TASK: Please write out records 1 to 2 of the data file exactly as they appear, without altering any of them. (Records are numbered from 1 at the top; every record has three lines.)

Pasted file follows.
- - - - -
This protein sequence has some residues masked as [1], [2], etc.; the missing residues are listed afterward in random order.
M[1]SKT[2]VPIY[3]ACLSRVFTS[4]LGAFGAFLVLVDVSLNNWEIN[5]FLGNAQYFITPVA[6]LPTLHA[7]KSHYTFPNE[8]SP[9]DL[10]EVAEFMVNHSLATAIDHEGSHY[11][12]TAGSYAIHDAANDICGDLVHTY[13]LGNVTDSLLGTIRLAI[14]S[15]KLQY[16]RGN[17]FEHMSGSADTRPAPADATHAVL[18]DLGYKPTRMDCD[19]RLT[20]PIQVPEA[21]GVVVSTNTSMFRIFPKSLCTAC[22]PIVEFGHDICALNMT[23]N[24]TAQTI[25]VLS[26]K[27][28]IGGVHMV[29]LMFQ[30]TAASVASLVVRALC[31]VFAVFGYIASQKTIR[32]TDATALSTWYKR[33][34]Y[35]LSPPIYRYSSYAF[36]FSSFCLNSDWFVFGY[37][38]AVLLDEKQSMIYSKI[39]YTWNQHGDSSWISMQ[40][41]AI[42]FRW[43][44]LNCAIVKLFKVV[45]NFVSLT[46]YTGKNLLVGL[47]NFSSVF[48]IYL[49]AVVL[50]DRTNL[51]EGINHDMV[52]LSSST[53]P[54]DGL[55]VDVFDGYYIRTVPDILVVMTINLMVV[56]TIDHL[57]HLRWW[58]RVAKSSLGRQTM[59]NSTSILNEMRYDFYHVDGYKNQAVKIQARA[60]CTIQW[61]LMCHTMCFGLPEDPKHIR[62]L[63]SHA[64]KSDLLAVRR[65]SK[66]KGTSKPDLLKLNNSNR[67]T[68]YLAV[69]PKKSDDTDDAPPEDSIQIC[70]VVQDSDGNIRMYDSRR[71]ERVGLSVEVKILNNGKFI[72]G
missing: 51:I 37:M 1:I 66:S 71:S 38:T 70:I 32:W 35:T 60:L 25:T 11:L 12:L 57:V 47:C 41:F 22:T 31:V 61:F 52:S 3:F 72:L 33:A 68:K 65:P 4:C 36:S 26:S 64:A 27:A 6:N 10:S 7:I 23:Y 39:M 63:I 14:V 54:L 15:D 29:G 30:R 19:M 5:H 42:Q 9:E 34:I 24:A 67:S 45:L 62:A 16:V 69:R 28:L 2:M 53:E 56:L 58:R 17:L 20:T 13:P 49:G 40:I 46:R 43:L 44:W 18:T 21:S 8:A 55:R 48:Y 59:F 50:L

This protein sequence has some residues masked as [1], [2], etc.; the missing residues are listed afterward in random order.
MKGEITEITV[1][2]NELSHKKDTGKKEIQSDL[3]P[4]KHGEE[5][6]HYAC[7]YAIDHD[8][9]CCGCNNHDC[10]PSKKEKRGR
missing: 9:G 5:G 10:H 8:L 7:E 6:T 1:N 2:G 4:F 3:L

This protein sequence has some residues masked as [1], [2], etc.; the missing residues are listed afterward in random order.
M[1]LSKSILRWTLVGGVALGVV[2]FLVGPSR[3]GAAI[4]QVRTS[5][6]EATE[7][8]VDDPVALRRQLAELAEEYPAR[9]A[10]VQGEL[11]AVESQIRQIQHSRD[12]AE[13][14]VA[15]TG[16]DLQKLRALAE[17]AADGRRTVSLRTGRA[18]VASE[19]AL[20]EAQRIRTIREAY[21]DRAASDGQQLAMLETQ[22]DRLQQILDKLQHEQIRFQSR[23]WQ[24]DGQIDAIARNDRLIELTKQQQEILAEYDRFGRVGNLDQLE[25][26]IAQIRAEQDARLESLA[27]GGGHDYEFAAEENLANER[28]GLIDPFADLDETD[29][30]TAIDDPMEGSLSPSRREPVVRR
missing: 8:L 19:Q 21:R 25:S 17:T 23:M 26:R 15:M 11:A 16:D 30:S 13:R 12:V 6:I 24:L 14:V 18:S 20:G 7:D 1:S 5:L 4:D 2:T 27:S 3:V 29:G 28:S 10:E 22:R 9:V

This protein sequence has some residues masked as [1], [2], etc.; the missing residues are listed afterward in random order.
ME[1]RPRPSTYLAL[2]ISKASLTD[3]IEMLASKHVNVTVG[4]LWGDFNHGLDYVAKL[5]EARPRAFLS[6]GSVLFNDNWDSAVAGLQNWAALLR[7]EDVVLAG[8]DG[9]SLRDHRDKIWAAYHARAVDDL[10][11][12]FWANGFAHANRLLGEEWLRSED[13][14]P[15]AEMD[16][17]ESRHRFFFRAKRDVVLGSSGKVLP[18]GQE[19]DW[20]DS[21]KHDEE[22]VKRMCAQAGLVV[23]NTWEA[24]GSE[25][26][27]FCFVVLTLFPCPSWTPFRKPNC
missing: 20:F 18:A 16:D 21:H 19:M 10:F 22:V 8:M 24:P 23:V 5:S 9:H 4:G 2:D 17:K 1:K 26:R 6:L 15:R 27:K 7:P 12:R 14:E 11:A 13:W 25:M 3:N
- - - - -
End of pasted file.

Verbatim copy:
This protein sequence has some residues masked as [1], [2], etc.; the missing residues are listed afterward in random order.
M[1]SKT[2]VPIY[3]ACLSRVFTS[4]LGAFGAFLVLVDVSLNNWEIN[5]FLGNAQYFITPVA[6]LPTLHA[7]KSHYTFPNE[8]SP[9]DL[10]EVAEFMVNHSLATAIDHEGSHY[11][12]TAGSYAIHDAANDICGDLVHTY[13]LGNVTDSLLGTIRLAI[14]S[15]KLQY[16]RGN[17]FEHMSGSADTRPAPADATHAVL[18]DLGYKPTRMDCD[19]RLT[20]PIQVPEA[21]GVVVSTNTSMFRIFPKSLCTAC[22]PIVEFGHDICALNMT[23]N[24]TAQTI[25]VLS[26]K[27][28]IGGVHMV[29]LMFQ[30]TAASVASLVVRALC[31]VFAVFGYIASQKTIR[32]TDATALSTWYKR[33][34]Y[35]LSPPIYRYSSYAF[36]FSSFCLNSDWFVFGY[37][38]AVLLDEKQSMIYSKI[39]YTWNQHGDSSWISMQ[40][41]AI[42]FRW[43][44]LNCAIVKLFKVV[45]NFVSLT[46]YTGKNLLVGL[47]NFSSVF[48]IYL[49]AVVL[50]DRTNL[51]EGINHDMV[52]LSSST[53]P[54]DGL[55]VDVFDGYYIRTVPDILVVMTINLMVV[56]TIDHL[57]HLRWW[58]RVAKSSLGRQTM[59]NSTSILNEMRYDFYHVDGYKNQAVKIQARA[60]CTIQW[61]LMCHTMCFGLPEDPKHIR[62]L[63]SHA[64]KSDLLAVRR[65]SK[66]KGTSKPDLLKLNNSNR[67]T[68]YLAV[69]PKKSDDTDDAPPEDSIQIC[70]VVQDSDGNIRMYDSRR[71]ERVGLSVEVKILNNGKFI[72]G
missing: 51:I 37:M 1:I 66:S 71:S 38:T 70:I 32:W 35:T 60:L 25:T 11:L 12:L 57:V 47:C 41:F 22:T 31:V 61:F 52:S 3:F 72:L 33:A 68:K 65:P 4:C 36:S 26:S 64:A 27:A 6:N 10:S 7:I 23:Y 39:M 63:I 14:V 54:L 15:D 29:G 30:R 19:M 5:H 42:Q 9:E 34:I 24:A 67:S 45:L 62:A 16:V 69:R 28:L 2:M 53:E 56:L 58:R 17:L 20:T 13:P 49:G 40:I 46:R 43:L 44:W 18:T 21:S 8:A 55:R 48:Y 59:F 50:L

This protein sequence has some residues masked as [1], [2], etc.; the missing residues are listed afterward in random order.
MKGEITEITV[1][2]NELSHKKDTGKKEIQSDL[3]P[4]KHGEE[5][6]HYAC[7]YAIDHD[8][9]CCGCNNHDC[10]PSKKEKRGR
missing: 9:G 5:G 10:H 8:L 7:E 6:T 1:N 2:G 4:F 3:L